Posted on December 23rd, 2013 by Craig Newmark
Okay, so my "home office" extends to the deck, and I have a bunch of feathered and furry friends who stop by. The wife and I have created the #Crileen Birdography Spectaular (that's Craig and Eileen…) to document the visitors. We've identified 48 species as of September 2013.
As a nutty connoisseur, here are my suggestions to attract birds and squirrels to your yard:
1. Provide clean-ish open water.
2. Use a "squirrel-resistant suet palace."
This squirrel defeated Squirrel-Proof Suet Palace. I'm okay with this, he can only eat so much at a time.
3. Feed squirrels to attract hawks. (see #2, note "resistant", they see it as a challenge)
4. Have glamorous new wife fill the feeders and water. Then have her do so for the birds. They appreciate it.
5. Go outside and act like a nut. (Mission accomplished)
Posted on December 19th, 2013 by Craig Newmark
Sometimes people in Washington do a really good job, but take a lot of crap unfairly. Sometimes it takes a "nerd-in-residence" to start to set the record straight. This is the short version; every topic below deserves longer treatment.
In 2009, Eric Shinseki took over the Department of Veterans Affairs, with the mission of doing right for vets. Back then: VA didn't have the right software to process disability claims efficiently. Vets with Vietnam era-Agent Orange illnesses had a hard time getting claims judged properly. Some Vets and Vet Service Orgs (VSOs) felt they faced an adversarial attitude. VA line workers got a lot of unfair abuse. (Note to self: as a customer service rep, I get a lot of that also, almost every day, so I can identify.)
More and more Vietnam vets file disability claims, to get the benefits they deserve. However, it was really hard to get properly compensated for Agent Orange herbicide-related issues. Long story, but the bottom line is that Shinseki designated several Agent Orange-related diseases as "presumptive" conditions, and allowed claims to be made on that basis and approved fast.
However, that inflated the disability claims backlog, not only the current "inventory" of claims but also the "backlog." For that matter, in the effort to do right by vets, Shinseki insisted on faster processing overall, and imposed stricter standards on quality and what counted as backlog. That made the existing backlog jump in a huge way, creating major perception problems for Veterans Affairs, which have been widely reported.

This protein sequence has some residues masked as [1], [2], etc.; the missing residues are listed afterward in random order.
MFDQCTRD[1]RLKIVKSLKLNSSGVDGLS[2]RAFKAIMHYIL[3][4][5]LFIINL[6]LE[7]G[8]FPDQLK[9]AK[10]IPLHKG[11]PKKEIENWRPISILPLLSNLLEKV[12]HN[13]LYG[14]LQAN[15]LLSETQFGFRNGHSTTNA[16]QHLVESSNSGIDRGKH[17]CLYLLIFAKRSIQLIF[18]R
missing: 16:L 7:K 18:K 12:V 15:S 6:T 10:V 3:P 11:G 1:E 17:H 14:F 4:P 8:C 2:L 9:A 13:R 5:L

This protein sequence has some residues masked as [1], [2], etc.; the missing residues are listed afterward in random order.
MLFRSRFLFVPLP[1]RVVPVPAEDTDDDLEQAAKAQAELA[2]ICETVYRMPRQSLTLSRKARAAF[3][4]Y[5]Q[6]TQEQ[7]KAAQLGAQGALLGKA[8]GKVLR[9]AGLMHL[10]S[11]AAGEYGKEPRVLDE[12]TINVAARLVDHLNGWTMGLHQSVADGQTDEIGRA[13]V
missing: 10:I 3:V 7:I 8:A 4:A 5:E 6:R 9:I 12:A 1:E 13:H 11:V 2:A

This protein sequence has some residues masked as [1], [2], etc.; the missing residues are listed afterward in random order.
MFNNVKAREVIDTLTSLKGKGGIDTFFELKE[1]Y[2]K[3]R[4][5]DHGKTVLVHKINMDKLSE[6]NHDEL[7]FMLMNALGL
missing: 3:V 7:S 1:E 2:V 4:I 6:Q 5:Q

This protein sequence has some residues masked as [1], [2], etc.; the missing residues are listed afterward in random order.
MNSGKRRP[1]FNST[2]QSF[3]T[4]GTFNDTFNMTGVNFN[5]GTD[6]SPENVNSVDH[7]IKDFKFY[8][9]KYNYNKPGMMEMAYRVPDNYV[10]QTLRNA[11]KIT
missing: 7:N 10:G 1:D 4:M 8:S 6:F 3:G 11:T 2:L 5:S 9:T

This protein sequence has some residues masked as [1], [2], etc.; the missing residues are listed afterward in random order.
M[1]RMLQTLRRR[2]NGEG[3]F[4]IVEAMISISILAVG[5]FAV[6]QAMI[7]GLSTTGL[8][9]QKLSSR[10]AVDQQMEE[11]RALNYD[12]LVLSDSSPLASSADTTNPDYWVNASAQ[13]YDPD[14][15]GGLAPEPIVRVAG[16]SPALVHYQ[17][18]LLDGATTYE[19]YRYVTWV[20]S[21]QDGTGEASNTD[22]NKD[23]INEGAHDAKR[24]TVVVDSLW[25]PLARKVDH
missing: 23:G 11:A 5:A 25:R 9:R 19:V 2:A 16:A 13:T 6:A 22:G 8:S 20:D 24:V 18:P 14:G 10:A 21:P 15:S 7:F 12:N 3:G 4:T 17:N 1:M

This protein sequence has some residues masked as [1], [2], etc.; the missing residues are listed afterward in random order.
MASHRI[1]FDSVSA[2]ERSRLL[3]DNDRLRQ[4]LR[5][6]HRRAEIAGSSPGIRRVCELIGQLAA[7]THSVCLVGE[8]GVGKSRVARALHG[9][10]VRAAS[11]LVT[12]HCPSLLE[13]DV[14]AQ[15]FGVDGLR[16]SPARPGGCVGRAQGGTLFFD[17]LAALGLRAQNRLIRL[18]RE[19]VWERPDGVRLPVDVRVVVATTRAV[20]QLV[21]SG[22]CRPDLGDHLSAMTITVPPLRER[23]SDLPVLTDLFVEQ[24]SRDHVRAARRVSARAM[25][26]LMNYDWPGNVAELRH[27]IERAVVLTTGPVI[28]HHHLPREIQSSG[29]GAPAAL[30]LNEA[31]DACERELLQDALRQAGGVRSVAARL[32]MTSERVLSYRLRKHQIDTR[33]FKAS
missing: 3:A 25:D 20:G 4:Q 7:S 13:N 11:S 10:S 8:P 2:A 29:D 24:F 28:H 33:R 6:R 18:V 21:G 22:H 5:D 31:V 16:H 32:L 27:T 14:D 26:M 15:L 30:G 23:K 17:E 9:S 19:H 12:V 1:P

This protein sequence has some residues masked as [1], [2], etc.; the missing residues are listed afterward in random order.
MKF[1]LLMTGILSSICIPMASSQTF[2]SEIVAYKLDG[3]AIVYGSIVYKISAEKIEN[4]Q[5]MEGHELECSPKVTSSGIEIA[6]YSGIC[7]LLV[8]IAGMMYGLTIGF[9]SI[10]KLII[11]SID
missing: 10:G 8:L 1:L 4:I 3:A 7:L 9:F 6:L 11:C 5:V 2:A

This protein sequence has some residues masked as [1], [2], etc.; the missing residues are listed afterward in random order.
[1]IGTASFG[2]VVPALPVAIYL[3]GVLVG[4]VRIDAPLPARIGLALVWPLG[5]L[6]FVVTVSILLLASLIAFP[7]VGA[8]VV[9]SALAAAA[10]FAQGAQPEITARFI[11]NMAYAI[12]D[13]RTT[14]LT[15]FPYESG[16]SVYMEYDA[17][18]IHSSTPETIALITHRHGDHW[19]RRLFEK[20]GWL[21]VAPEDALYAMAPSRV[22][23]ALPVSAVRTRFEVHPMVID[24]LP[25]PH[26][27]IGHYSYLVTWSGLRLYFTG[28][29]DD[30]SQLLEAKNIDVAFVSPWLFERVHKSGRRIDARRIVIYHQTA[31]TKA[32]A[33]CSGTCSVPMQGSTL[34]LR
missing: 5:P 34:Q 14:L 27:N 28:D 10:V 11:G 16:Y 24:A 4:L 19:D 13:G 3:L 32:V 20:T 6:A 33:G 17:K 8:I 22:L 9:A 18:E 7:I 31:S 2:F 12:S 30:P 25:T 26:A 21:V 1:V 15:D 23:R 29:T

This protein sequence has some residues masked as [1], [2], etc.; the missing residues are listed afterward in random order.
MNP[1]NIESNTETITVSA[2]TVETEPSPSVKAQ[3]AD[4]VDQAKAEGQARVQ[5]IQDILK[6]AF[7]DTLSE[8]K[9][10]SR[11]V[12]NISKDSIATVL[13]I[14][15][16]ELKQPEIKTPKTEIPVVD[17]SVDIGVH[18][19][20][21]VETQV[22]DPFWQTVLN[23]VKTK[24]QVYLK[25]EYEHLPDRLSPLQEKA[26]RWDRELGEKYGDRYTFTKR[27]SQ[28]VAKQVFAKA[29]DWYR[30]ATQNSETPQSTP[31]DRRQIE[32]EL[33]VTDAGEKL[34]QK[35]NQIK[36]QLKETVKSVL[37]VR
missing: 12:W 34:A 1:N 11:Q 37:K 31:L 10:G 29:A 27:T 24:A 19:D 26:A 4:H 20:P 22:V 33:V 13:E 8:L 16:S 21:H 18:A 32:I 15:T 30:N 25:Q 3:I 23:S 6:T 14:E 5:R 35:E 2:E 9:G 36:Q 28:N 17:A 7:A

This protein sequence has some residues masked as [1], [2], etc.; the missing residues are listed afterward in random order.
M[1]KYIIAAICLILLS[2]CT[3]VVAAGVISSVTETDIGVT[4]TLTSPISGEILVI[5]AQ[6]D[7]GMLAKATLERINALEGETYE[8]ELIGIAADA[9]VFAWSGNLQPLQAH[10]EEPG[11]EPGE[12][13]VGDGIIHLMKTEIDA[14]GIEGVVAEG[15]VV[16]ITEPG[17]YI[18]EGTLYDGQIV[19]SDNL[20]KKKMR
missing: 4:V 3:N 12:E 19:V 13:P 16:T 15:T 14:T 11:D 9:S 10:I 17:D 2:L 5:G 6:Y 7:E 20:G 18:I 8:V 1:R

So the good news, not so much reported, but the bad news got a lot of attention. By doing right by vets, the VA looked bad. For whatever reason, the press has largely neglected good work, and emphasized bad news. (A while back I wrote a thank you note for VBA workers.)
Here's the history of the claims backlog (courtesy of Brandon Friedman),
Most of the current backlog reduction is attributed to efforts like a lot of dedication and overtime on the part of VA line workers. (Thanks!) However, what VA has needed for a long time, at least since 2003, is an online system to expedite claims processing.
In 2009, Shinseki brought in Peter Levin as VA *Chief Technology Officer and others to make that happens.
Cutting to the chase, they started building the Vets Benefits Management System (VBMS.) The deal with VBMS is that claims could be processed online by VA workers, and entered by vets or VSO claims professionals. If entered by vets, the model is do it yourself, like TurboTax. If entered by a pro at a Vets Service Org,they can get to VMBS directly, or enter documents for the Vet via the Stakeholder Enterprise Portal (SEP). Pretty soon, if they have their own claim system like VetPro, they'll be able to send from their system to VBMS. It's like going to get help from H&R Block, or Earl, my CPA.
The first big task is to get the paper claims inventory converted to digits and put into VBMS, which involves scanning huge amounts of paper into the system. That's about 75% done. Here's before and after at the Winston-Salem VA RO:
The big shift to VBMS is just happening right now, and it also means first getting VSOs onboard with either the Portal or indirectly via a gateway called Digits to Digits (D2D).
Big software projects take time, but it looks like all this is happening very quickly for a large organization. At this point, the effort is in agile software development mode. I'm not using "agile software development" in the doctrinaire sense, rather, it's like I started for my own stuff:
1. ask people what they want and need
2. do it
3. ask people what to improve
4. go to 1
That's to say, people tell either their local VBMS coach (like Shannon who I met in Oakland) what's going on, or they tell Allison (that's actual Brigadier General (retired) Allison Hickey, who runs this part of VA) during her weekly calls with VBMS users. Then stuff gets fixed or deferred. (Note to VSOs: you got suggestions, tell Allison, or if you prefer, tell me, I'll get 'em to the right place.)
Shineki got lots more going on, like an Employee Innovation effort in 2009, where I helped judge entries. My favorite effort resulted in Disability Benefits Questionnaires (DBQs), which turn what doctors say into numbers that can be automated via disability rate calculators. DBQs need work, that's happening, largely due to the efforts of Beth the Enforcer. (I'll tell that story another time.)
Claims processing can also be delayed while Service Treatment Records are transferred from places like Department of Defense storage warehouses. (The Raiders of Lost Ark Warehouse is actually the VA warehouse…)
However, efforts are proceeding to get Defense to scan in and electronically transfer treatment records to VA. (More later.)
VA is a very large organization, maybe over 330,000 people serving around 22 million potential customers.